IoT security focuses on the edge
NUREMBERG, Germany — Doing more processing at the edge to avoid sending sensitive data to the cloud emerged as a common theme among vendors at the Embedded World conference here last week. Whether this is a result of forthcoming GDPR (General Data Protection Regulation) laws coming into force across the European Union on May 25, or whether there it is simply a lack of sufficient security in current devices is difficult to tell.
A recent report on IoT cybersecurity readiness certainly points to the latter. Lawrence Munro, vice president SpiderLabs at Trustwave, who released the IoT Cybersecurity Readiness Report, said, “As IoT adoption continues to proliferate, manufactures of IoT are sidestepping security fundamentals as they rush to bring products to market. We are seeing lack of familiarity with secure coding concepts resulting in vulnerabilities, some of them a decade old, incorporated into final designs. Because updating IoT devices by nature is more challenging, many remain vulnerable even after patches are issued, and often patches are not even developed. Organizations need to properly document and test each internet-connected device on their network or face introducing potentially thousands of new attack vectors easily exploitable by cybercriminals."
He added, “"Any device or sensor with an IP address connected to a corporate network may open the doors to a devastating security incident."
The report finds that while IoT use is growing rapidly — by the end of 2018, five in six organizations will be using at least a minimal level of IoT technology — security concerns are cited as the top barrier to increased IoT adoption.
Given this, it’s not surprising that there were several announcements and demos around IoT edge computing and security at Embedded World. On top of this, major vendors were also keen to announce their full IoT ecosystems or platforms, presumably to contain the security risks in a closed loop environment.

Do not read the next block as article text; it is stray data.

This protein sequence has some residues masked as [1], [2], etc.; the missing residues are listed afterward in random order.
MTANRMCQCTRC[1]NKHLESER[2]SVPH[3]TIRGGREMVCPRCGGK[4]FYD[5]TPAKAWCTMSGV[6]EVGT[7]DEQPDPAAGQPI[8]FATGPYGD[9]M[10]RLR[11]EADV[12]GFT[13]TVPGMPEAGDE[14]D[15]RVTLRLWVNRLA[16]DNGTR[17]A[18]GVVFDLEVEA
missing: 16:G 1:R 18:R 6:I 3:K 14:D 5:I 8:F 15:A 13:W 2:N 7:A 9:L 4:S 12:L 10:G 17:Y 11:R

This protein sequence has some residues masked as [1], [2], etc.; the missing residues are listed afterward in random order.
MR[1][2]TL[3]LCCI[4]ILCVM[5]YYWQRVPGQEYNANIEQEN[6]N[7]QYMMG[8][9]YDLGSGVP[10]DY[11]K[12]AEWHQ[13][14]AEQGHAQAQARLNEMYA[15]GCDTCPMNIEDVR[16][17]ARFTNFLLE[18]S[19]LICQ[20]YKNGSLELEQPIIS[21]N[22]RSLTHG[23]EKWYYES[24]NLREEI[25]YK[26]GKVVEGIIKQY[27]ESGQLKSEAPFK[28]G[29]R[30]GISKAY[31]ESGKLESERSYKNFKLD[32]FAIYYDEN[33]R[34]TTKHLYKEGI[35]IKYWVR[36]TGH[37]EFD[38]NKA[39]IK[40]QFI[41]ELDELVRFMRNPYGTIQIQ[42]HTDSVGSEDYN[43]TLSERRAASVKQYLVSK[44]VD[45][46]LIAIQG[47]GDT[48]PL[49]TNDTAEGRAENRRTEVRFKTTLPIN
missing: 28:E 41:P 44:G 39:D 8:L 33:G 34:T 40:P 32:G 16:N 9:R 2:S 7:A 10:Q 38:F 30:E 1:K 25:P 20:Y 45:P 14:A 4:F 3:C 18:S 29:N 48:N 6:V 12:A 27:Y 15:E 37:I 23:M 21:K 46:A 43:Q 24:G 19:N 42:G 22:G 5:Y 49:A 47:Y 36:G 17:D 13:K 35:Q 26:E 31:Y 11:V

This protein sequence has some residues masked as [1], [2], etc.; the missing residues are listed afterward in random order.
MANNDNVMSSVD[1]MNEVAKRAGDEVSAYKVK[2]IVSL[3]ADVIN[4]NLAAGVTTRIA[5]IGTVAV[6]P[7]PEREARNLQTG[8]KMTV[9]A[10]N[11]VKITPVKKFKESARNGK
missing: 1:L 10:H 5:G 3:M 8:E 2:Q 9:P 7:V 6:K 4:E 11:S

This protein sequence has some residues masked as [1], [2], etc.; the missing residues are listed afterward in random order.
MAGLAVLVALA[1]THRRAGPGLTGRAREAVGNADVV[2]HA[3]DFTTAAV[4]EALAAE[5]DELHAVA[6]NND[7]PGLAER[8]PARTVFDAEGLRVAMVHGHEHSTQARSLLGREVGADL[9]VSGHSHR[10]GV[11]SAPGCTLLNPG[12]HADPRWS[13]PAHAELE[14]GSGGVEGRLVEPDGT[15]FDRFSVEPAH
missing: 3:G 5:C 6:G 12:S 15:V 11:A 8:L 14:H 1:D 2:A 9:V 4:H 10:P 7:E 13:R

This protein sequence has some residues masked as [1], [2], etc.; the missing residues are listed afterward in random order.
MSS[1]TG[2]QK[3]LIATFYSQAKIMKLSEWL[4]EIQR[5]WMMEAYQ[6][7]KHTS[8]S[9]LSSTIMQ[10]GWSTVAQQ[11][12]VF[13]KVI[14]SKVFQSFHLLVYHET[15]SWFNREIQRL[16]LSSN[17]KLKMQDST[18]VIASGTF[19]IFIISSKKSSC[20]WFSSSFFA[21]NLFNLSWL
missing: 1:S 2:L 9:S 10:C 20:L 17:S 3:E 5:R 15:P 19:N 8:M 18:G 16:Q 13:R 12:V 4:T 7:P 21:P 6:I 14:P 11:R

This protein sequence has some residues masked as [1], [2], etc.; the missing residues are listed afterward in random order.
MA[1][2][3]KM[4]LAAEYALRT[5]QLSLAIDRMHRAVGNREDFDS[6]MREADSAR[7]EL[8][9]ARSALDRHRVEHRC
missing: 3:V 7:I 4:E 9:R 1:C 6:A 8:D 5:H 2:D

IoT on a Chip, with Multiprotocol Radio
As we highlighted previously, NXP was keen to illustrate the need for IoT edge compute capability.
“Self-learning edge node systems are going to start influencing IoT, with scalable processing at the gateway and the edge," said Geoff Lees, senior vice president and general manager of microcontrollers at NXP, during the company's press conference at the show. "The edge computing future demands high-performance compute together with secure data collection, management, and decision-making.”
Among the devices NXP showed were its ultra-compact IoT-on-a-chip package, which brings together the pre-integrated features from NXP’s i.MX applications processor family, and Wi-Fi/Bluetooth solutions for consumer and industrial developers to quickly build compact IoT products. Lees said the company’s proprietary ultra-low leakage SRAM with 10x lower static leakage than conventional memories, working with Samsung's non-volatile STT-MRAM that has 1,000-times faster wake-up time, 400 times lower write power than conventional embedded flash and 100 times longer battery lifetime, makes "instant-on" IoT edge node products possible.
Continue reading page two on Embedded's sister site, EE Times: "IoT security concerns push vendors to the edge ."